Angst; open your eyes to anxiety in this not-to-be missed movie
Have you seen Angst? It’s the kind of movie that has you hooked from the opening credits. Designed to raise awareness of anxiety, the documentary takes you on a real-life journey with kids, teens, educators and experts sharing the causes, effects and much-needed support for those battling with anxiety.
As a mother and a wellness coach, I am grateful to my daughter’s school for carving out time and space for its community of parents to watch this eye-opening movie and learn how to identify and address anxiety in their little loved ones.
Based on my learnings from the movie, latest research and my experience as a wellness coach, I thought parents might find this quick overview useful.
Lesson One: Anxiety is a natural and normal emotion. We all have personal daily challenges to navigate. Anxiety is ok. But constant anxiety is not ok. It overwhelms us, debilitates us, and leads to high levels of stress and states of depression or paralysis. Chronic anxiety needs to be acknowledged, accepted and addressed.
Lesson Two: Anxiety can start as early as age 5-6. It is not limited to specific age, gender, or race groups. It can happen to anyone. Anxiety can stem from life experiences, environment and genetics. In fact, when asked who is anxious in their family, the children interviewed identified a parent. Let’s not add to anxiety by beating ourselves up here. Instead, let’s use how we feel about this learning to take action. By actively addressing their own anxiety, parents are taking strides to support themselves and their children at the same time.
Lesson Three: As soon as anxiety is identified in a young child, it needs to be addressed. With appropriate support, the child suffers less, establishes healthy coping mechanisms, and creates stronger bonds with the parents. If a child does not receive the right support, anxiety can spiral out of control and lead to debilitating behaviours, states of depression and exclusion. As a consequence, health and social issues may arise.
Lesson Four: Judgemental or flippant comments such as “It will pass”, “Snap out of it”, or “I was like that” do not help. Many of the children interviewed said they felt they were not heard or they were being criticized. Listening skills are crucial when children reach out. If they are not heard when they need us most, they shut down and shut us out. They may not try to communicate their overwhelming emotions again, which leaves them feeling alone in their suffering. One child interviewed had to email her parent to share her anguish as she did not know how best to approach them for help.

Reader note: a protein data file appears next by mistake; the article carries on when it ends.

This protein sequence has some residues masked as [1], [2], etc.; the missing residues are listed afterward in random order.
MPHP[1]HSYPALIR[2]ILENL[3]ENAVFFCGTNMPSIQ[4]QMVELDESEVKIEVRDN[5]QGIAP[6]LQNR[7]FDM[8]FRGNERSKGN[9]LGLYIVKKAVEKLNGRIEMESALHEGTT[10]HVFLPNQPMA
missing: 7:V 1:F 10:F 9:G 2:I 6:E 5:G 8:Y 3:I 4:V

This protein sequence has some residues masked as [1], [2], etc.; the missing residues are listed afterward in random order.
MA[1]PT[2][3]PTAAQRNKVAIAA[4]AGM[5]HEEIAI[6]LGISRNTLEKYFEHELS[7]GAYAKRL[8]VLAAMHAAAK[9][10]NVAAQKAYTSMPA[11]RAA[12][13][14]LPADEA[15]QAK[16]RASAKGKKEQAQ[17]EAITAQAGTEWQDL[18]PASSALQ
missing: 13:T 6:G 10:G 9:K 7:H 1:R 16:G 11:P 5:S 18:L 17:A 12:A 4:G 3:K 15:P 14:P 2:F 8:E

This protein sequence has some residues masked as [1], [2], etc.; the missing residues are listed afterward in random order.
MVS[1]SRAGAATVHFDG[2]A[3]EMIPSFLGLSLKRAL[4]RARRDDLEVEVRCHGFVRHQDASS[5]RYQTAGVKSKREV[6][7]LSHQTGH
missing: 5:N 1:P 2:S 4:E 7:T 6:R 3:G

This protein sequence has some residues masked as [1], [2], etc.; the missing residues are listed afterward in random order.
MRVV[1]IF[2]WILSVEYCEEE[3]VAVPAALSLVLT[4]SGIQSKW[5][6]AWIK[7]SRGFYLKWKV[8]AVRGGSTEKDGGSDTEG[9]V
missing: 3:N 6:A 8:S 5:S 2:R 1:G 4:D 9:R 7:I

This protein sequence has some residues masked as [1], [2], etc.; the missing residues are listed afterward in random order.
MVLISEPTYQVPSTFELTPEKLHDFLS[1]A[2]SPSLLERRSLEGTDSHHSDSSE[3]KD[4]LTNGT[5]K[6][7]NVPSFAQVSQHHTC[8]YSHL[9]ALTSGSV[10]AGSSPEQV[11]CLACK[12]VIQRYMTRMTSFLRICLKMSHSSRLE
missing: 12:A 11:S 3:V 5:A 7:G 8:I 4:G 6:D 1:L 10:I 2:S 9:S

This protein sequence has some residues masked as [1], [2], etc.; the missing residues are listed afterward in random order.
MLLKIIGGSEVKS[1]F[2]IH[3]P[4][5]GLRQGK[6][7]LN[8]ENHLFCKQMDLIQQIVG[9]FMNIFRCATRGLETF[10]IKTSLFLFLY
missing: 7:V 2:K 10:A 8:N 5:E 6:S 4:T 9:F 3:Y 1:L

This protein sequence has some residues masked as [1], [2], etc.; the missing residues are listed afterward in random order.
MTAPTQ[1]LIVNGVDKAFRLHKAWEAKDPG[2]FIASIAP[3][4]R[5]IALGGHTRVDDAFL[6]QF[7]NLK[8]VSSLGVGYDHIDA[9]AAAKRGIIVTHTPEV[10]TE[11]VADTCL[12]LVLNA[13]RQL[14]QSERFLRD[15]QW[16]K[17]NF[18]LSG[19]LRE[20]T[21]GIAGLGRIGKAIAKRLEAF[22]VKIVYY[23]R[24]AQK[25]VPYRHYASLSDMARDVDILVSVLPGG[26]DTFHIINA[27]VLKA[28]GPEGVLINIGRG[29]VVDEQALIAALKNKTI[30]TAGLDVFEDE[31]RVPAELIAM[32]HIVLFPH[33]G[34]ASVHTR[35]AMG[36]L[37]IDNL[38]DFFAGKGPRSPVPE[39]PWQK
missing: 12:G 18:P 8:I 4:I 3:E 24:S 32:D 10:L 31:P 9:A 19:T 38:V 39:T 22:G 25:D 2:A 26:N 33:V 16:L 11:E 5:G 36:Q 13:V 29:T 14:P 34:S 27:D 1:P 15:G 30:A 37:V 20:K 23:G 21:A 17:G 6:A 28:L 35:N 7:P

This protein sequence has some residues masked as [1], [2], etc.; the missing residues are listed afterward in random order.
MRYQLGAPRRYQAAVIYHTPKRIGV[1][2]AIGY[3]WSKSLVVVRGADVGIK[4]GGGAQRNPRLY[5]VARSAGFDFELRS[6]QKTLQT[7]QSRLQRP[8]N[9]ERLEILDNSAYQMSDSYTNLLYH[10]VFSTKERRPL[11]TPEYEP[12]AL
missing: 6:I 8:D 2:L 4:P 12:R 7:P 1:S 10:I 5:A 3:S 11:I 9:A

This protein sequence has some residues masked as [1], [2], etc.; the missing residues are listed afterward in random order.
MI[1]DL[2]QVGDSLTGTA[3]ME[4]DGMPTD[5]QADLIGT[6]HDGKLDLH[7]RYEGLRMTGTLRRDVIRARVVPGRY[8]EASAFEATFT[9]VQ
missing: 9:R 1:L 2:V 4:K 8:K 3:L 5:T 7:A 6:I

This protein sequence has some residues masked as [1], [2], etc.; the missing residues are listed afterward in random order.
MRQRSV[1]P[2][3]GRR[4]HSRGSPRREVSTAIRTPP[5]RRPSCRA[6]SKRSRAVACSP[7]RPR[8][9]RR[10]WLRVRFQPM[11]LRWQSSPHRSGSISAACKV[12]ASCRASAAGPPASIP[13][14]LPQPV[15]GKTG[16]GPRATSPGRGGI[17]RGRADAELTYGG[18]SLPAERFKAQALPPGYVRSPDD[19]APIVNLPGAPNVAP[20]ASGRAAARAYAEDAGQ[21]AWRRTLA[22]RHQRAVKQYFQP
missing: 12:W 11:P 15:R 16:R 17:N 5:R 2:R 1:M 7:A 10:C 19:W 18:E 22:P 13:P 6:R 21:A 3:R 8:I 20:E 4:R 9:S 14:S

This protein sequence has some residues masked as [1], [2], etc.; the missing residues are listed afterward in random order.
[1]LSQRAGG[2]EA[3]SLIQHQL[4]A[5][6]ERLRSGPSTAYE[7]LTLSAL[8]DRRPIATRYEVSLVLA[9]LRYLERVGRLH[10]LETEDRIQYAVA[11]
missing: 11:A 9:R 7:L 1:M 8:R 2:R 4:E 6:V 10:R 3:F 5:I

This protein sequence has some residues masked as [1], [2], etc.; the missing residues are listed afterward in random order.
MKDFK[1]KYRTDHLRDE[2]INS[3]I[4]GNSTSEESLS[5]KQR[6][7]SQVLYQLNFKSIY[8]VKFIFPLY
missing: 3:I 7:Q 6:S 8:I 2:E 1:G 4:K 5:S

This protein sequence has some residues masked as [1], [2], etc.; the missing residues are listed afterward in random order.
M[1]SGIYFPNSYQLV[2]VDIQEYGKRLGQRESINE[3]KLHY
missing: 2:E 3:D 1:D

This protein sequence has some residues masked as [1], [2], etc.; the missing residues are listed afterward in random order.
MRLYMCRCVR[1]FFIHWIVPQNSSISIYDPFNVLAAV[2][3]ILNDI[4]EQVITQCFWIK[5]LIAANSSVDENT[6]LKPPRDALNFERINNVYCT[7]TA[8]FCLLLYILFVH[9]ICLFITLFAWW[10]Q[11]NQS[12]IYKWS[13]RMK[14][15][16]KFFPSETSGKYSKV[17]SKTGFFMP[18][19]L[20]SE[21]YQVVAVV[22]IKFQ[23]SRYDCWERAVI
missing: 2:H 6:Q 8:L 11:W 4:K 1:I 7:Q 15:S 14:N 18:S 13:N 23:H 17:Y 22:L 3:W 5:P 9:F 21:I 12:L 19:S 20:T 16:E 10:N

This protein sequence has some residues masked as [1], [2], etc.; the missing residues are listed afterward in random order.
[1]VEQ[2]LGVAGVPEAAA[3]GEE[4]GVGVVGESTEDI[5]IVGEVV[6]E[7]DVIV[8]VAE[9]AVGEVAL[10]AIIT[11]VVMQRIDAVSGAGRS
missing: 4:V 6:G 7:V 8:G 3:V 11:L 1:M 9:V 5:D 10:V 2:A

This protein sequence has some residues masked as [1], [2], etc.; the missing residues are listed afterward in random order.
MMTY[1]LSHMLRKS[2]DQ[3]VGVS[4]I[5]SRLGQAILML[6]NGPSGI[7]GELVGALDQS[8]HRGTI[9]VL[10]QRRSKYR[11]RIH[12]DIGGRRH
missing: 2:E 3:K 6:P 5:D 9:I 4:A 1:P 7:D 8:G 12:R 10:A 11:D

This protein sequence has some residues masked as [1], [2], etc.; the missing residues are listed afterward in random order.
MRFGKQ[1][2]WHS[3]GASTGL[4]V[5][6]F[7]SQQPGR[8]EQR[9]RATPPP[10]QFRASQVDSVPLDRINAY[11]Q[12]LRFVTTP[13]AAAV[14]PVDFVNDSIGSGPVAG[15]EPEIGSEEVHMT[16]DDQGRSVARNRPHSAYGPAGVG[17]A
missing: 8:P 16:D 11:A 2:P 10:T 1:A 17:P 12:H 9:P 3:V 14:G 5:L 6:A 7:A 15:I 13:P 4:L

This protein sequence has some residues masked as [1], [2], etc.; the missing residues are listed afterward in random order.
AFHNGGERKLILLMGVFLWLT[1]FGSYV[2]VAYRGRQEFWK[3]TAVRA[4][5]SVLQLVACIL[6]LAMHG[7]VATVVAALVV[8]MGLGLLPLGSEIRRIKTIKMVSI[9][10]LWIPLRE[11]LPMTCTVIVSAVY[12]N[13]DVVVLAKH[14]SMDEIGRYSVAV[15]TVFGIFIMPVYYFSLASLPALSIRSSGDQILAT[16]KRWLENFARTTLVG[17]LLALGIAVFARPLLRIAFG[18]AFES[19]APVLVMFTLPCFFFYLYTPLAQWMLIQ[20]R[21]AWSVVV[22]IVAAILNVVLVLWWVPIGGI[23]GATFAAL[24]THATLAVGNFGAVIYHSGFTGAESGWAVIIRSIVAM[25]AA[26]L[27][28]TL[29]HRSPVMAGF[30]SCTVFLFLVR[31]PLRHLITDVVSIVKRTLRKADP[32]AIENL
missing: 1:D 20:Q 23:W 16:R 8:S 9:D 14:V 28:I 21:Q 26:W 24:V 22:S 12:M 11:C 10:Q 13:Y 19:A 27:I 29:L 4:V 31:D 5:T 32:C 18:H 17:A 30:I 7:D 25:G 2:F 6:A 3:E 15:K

Lesson Five: Behind anxiety, there is usually one core fear. Death. Height. Rejection. Animals. Public Speaking. Abandonment. Rejection. These are just a handful of the well-known fears children and young adults may experience. It’s critical to find out the core fear and confront it rationally. In severe cases, therapies such as Cognitive Behavioural Therapy (CBT), Thought Challenging and Exposure Therapy can be useful.
Lesson Six: Neuroplasticity shows the brain is constantly changing. New and healthy connections can be formed using the right tools and techniques. Practices such as mindfulness, meditation and movement can help to ‘get out of your mind’. The goal is to redirect the attention of the mind, so thoughts and emotions do not escalate and become overwhelming. The mind doesn’t know the difference between what is real and what is imaginary, so without the right support, emotions can easily follow its usual path and escalate out of control.
‘Get out of your mind’ works for young children, teens, young adults, and adults too. It worked for Michael Phelps and it can work for you too!
In Angst, Michael candidly shares his own life struggles with anxiety and depression. He serves to remind us of the importance of addressing mental health responsibly. By acknowledging and accepting his mental health challenges, he used sport and movement to help overcome his personal challenges to become one of the most successful and most decorated Olympians of all time.
Moving forward and navigating anxiety
“You can’t stop the waves. You can learn to surf.”
For those wanting to check out on the movie, here’s the link: https://angstmovie.com/
There is no quick fix for anxiety. It takes time, patience, commitment and greater compassion with self and others. It takes love.
Manipura Wellness Practice
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